This new and radical approach must surely have challenged The Hub’s funders?

“Our funders realised that it had to be a partnership, that we had to build trust, be able to respond to learning. They offered the funding with a fairly open approach, said you need to put monitoring, evaluation and learning in place and every year you tell us what you’re learning through this approach. What mistakes have you been making and what have you learned?”

One Ocean Hub and the funders sought fair partnerships and The Hub had to report each year on how they were achieving this. Morgera describes the backers as “very enlightened funders”.

The Hub is one of 12 entities funded by the UK Research and Innovation agency (UKRI), through the Global Challenges Research Fund (GCRF), whose international champion, Professor Christopher Smith, says: “The health of the world’s oceans and their importance to all human life has been increasingly recognised in recent years. Here at UKRI, we have been supporting a programme of sustainable development research since 2018 through the One Ocean Hub.

“This has helped coastal communities dependent on oceans to identify and engage with the decision-making that impacts on their lives and livelihoods and has informed environmental and cultural protection.”

Morgera describes the impact of the programme on those involved: “All of us felt we’d never done research as exciting as this in our lives. We have experienced that this approach has been game-changing across all the different research areas that have been brought together in The Hub. And every single person says that this has changed them personally and their career and how they understand how to make change happen.

“And we were receiving so much international recognition relatively early on about our work. At least five different agencies wanted to work with us, wanted to use our findings.

“So, we can still say that our model was really incredible.”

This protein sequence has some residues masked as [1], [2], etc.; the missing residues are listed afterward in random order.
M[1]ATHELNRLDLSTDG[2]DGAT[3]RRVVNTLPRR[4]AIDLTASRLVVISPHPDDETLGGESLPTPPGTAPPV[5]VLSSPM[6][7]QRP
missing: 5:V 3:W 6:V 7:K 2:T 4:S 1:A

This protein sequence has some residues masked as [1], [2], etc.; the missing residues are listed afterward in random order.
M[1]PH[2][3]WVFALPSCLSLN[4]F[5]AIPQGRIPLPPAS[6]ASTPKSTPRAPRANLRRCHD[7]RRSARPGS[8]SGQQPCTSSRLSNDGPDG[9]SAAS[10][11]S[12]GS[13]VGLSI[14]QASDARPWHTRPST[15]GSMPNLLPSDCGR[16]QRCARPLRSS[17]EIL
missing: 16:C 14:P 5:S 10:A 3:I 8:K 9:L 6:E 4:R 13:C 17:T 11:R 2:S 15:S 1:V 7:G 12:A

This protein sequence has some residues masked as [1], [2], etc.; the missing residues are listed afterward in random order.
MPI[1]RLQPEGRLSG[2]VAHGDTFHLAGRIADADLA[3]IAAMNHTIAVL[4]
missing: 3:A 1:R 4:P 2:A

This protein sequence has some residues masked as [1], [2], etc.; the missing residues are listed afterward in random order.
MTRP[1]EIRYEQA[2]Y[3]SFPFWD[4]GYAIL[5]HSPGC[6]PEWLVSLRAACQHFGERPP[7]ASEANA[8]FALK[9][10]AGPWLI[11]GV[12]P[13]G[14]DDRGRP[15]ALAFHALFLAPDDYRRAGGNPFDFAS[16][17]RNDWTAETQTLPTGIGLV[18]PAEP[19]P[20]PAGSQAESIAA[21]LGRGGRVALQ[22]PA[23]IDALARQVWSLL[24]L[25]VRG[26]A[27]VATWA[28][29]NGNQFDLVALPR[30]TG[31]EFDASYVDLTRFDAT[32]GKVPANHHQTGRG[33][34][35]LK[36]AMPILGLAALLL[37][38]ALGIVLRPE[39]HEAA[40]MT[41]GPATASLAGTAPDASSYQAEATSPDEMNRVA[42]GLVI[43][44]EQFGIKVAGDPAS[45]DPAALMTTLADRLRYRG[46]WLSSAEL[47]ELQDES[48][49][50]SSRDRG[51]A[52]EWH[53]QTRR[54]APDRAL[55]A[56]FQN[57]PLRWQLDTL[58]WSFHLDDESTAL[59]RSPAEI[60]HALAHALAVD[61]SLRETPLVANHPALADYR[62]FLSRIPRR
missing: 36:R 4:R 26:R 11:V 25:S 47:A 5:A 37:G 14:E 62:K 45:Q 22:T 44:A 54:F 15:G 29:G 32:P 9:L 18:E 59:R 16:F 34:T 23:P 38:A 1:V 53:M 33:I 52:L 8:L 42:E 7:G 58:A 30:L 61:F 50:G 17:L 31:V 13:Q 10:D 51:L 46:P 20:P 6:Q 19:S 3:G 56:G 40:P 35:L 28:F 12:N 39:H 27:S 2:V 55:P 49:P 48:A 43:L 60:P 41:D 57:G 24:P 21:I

“One Ocean Hub’s budget was cut halfway through: it was supposed to be five- plus five-year funding, now it will end after the first five, in 2024,” she explains.

“At the moment, the model has been shut down and we haven’t seen anyone else adopting it or resurrecting it, or coming up with a similar one. At least, not all the ingredients that had been put together for this. My feeling is that all the ingredients are essential.”

Perhaps in these days of instant solutions, 10 years was regarded as just too long when a quick fix would be far more expedient?

Morgera is clear: “Every single global science assessment programme has concluded that, on the evidence, quick fixes are not going to effect change. Anything that we pour money into, if it’s not transformative change, is not going to help.

“There’s no point in going for quick fixes because quick fixes don’t fix – they go against the best science we have – globally.

“What I realised, when I applied for the funding, was that this scale of funding [£20m over five years] allows us to trial this model. We needed all these disciplines to come together which had never come together before, we needed everybody to be committed to this different path; we needed to be able to work across countries and regions so that whenever something went wrong somewhere, we were still able to make progress in another area.”

The scale allowed for this beautiful experiment to be, to start, to go on. For all these people to get on board, across ideologies, across geographies, to conserve the oceans. Now there’s no-one to fund the whole, integrated project. And even if multiple funders are found – each with their own method and goals – the question remains.

“How do we keep the whole?” Morgera asks. “The Hub solved the multidisciplinary/multifunding problem. Now it’s back to square one.”

One Ocean Hub, collectively, is passionate that the work begun must continue, but will, in the meantime, look to the legacy the “working prototype” will leave. “One thing we want to do in this next year,” says Morgera, “is provide specific advice to funders: ‘If you’re serious about either transformative change, generally or ocean research, specifically, then these are the things you should put in place.”